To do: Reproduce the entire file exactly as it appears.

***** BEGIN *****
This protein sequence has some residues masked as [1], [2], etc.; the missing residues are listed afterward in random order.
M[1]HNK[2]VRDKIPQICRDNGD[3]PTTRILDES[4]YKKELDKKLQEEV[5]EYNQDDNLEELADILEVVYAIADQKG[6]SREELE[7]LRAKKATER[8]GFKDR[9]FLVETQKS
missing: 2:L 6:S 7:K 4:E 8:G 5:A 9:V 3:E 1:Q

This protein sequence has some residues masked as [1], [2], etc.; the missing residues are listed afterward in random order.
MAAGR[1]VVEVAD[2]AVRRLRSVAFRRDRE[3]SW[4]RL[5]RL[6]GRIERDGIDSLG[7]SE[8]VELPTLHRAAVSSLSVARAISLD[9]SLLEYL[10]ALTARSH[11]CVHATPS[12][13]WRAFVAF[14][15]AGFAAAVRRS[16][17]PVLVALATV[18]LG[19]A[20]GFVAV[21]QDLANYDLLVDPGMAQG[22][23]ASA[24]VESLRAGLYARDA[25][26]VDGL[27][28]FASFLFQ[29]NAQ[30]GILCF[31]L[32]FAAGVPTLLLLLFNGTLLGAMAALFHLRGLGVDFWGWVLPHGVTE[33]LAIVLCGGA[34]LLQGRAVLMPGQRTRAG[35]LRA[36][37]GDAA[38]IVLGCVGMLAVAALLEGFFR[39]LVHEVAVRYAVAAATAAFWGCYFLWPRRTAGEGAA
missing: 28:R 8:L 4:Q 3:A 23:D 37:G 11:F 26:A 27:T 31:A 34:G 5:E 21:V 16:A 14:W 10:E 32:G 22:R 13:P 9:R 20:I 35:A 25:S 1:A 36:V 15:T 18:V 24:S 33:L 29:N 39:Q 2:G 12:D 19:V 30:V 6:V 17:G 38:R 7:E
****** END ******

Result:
This protein sequence has some residues masked as [1], [2], etc.; the missing residues are listed afterward in random order.
M[1]HNK[2]VRDKIPQICRDNGD[3]PTTRILDES[4]YKKELDKKLQEEV[5]EYNQDDNLEELADILEVVYAIADQKG[6]SREELE[7]LRAKKATER[8]GFKDR[9]FLVETQKS
missing: 2:L 6:S 7:K 4:E 8:G 5:A 9:V 3:E 1:Q

This protein sequence has some residues masked as [1], [2], etc.; the missing residues are listed afterward in random order.
MAAGR[1]VVEVAD[2]AVRRLRSVAFRRDRE[3]SW[4]RL[5]RL[6]GRIERDGIDSLG[7]SE[8]VELPTLHRAAVSSLSVARAISLD[9]SLLEYL[10]ALTARSH[11]CVHATPS[12][13]WRAFVAF[14][15]AGFAAAVRRS[16][17]PVLVALATV[18]LG[19]A[20]GFVAV[21]QDLANYDLLVDPGMAQG[22][23]ASA[24]VESLRAGLYARDA[25][26]VDGL[27][28]FASFLFQ[29]NAQ[30]GILCF[31]L[32]FAAGVPTLLLLLFNGTLLGAMAALFHLRGLGVDFWGWVLPHGVTE[33]LAIVLCGGA[34]LLQGRAVLMPGQRTRAG[35]LRA[36][37]GDAA[38]IVLGCVGMLAVAALLEGFFR[39]LVHEVAVRYAVAAATAAFWGCYFLWPRRTAGEGAA
missing: 28:R 8:L 4:Q 3:A 23:D 37:G 11:F 26:A 27:T 31:A 34:G 5:E 21:V 16:A 14:W 10:E 32:G 22:R 13:P 9:R 20:I 35:A 25:S 1:A 36:V 15:T 18:V 24:S 33:L 29:N 39:Q 2:G 12:D 19:V 30:V 6:V 17:G 38:R 7:E